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Book reviews: Kids books expand mind, heart

Emily Katzman/For Steamboat Pilot & Today
Book review
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This week, we are highlighting some of our favorite children’s books that will expand the mind and the heart of your young reader.

“A Child of Books,” by Oliver Jeffers and Sam Winston

“A Child of Books” perfectly encapsulates the power of stories to transport and transform, to inspire and comfort anyone and everyone. We are all children of books, the accumulation of all the stories we read and hear and collect in our lifetime.

“Rad Women Worldwide: Artists and Athletes, Pirates and Punks, and Other Revolutionaries Who Shaped History,” by Kate Schatz and Miriam Klein Stahl

Children and adults will read this book over and over, always to discover something new: intricate, typographical illustrations feature classic children’s stories and fairy tales. The characters move through “forests of fairy tales” and “mountains of make-believe.” Really, it is impossible to describe how beautiful and moving this book is. You’ll just have to see for yourself.

“Thunder Boy Jr.,” by Sherman Alexie and Yuyi Morales

This sweet, funny father-son story explores the question: What’s in a name? Thunder Boy Jr. is named after his father, but he wants his own name, one that celebrates his own accomplishments. Together, the boy and his father pick a name that is bold, bright, and full of love … just like the boy.

The illustrations in this book are equally bold and bright. You will love this book.

“Rad Women Worldwide: Artists and Athletes, Pirates and Punks, and Other Revolutionaries Who Shaped History,” by Kate Schatz and Miriam Klein Stahl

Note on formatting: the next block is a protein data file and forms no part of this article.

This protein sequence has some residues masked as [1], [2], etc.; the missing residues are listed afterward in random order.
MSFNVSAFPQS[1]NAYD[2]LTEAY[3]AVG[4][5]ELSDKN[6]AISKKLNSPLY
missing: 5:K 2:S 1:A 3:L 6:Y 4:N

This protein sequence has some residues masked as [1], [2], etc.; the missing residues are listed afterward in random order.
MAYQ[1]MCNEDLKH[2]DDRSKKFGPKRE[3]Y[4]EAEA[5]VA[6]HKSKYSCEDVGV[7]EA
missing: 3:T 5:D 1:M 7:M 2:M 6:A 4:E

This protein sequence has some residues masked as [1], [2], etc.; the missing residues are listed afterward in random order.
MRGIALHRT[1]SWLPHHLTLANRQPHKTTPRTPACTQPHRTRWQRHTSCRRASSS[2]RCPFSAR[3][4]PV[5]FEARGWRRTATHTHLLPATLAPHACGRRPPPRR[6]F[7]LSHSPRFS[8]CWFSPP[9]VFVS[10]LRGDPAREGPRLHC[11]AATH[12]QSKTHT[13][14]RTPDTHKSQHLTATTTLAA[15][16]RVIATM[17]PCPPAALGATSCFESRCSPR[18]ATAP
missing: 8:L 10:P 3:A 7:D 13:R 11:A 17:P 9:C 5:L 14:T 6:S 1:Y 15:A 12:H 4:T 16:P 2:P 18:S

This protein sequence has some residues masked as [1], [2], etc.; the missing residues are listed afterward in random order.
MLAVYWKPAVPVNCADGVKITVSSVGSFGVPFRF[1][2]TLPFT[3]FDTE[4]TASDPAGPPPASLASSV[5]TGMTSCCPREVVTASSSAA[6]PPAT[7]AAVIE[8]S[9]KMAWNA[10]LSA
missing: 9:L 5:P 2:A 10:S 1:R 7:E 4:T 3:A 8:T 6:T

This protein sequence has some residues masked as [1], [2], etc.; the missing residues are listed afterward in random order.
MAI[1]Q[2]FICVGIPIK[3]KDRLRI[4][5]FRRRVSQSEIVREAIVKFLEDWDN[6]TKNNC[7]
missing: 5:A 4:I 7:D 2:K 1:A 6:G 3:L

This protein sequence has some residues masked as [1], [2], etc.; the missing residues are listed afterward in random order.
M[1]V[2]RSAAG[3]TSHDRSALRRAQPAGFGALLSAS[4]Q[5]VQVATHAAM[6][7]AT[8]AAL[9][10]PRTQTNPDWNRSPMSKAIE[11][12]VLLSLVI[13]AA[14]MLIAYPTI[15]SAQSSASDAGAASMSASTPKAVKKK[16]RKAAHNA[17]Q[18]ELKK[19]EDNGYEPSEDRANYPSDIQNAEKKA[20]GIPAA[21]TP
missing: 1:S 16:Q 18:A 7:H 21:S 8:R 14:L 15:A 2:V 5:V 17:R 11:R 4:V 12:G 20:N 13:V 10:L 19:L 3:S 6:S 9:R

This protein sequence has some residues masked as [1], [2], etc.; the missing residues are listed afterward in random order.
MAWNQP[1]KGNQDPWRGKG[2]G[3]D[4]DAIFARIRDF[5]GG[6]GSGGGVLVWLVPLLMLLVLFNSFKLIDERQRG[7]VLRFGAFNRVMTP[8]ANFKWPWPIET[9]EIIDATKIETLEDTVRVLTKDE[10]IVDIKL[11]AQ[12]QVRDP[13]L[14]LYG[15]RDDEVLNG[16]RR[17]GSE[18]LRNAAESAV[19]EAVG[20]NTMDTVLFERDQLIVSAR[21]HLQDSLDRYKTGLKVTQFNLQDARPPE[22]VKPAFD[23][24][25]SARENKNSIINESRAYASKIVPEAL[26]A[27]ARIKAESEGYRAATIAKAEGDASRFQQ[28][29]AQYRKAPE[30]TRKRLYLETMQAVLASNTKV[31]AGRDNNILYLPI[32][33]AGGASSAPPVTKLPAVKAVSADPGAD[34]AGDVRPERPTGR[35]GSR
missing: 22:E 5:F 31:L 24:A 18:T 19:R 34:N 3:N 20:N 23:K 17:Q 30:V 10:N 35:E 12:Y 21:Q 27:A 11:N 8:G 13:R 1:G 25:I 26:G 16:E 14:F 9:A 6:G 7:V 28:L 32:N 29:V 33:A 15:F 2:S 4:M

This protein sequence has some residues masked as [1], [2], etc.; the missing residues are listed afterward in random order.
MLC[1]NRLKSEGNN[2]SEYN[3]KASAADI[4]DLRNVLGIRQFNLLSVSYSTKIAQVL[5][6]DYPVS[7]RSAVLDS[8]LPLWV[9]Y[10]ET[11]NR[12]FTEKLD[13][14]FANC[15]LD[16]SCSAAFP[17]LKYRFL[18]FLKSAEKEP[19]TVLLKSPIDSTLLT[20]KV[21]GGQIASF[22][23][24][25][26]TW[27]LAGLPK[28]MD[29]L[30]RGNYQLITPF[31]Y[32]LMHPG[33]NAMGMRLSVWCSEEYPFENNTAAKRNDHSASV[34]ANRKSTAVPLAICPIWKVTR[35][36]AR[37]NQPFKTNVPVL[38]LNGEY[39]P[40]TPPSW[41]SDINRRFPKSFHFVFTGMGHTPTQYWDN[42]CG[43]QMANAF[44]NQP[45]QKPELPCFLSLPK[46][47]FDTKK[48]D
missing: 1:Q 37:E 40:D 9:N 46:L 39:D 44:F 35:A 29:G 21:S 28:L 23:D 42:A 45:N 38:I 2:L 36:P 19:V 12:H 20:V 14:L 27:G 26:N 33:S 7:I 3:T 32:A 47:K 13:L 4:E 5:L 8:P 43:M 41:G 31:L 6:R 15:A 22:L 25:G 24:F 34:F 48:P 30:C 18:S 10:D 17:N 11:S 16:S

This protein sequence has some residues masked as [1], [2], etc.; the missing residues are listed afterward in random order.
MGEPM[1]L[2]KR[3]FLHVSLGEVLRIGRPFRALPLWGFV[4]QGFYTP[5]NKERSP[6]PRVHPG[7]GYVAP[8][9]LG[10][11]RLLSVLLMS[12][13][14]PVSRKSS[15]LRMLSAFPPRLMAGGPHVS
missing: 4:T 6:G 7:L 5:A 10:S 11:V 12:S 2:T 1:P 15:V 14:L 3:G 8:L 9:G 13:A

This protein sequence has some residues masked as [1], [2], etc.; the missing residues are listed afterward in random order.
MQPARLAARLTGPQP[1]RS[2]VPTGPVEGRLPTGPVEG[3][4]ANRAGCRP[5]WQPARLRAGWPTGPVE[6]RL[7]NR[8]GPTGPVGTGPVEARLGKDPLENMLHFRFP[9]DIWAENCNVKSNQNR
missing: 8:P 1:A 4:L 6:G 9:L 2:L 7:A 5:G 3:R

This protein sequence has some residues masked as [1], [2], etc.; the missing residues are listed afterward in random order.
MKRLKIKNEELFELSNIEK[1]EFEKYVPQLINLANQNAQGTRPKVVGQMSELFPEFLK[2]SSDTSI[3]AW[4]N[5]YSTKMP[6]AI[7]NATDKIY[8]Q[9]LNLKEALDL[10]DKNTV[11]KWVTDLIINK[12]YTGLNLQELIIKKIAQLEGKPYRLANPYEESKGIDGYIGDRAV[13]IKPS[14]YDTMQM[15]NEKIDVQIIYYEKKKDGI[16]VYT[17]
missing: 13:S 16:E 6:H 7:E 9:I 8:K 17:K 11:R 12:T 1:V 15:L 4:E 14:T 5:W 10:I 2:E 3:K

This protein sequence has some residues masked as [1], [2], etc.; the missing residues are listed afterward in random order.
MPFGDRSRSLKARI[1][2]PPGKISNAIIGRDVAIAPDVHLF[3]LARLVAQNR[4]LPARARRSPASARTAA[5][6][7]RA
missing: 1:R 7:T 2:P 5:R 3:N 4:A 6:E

This book highlights 40 influential women — scientists, politicians, athletes, artists and activists — who have helped shape world history.

Each page is dedicated to a different radical woman from ancient and modern history and includes a portrait and biography: Frida Kahlo (one of Mexico’s most revered artists), Sophie Scholl (the German anti-Nazi activist), Qui Jin (the Chinese revolutionary poet), Queen Lili’uokalani (the last reigning monarch in Hawaii) and Malala Yousafzi (the education activist and youngest person to earn the Nobel Peace Prize).

I love this book, because it serves as an example to young people that there are plenty of heroines, not just heroes. Plus, a broad understanding of world history will help expand the worldview of your young reader. Best of all, it will inspire girls to use their own ingenuity, passion and hard work to make a difference in the world.

“Rad Women Worldwide” is directed toward readers age 10 to 17, but adults will learn plenty, as well. There were quite a few revolutionary women in this book of whom I had never heard. I recommend reading “Rad Women Worldwide” with your young one so you can discuss and learn together.

If you love this book, check out the author/illustrator team’s first book, “Rad American Women from A – Z,” an alphabet book featuring 26 important women from American history.

These books are available at Bud Werner Memorial Library and Off the Beaten Path.

Emily Katzman is assistant manager of Off the Beaten Path.


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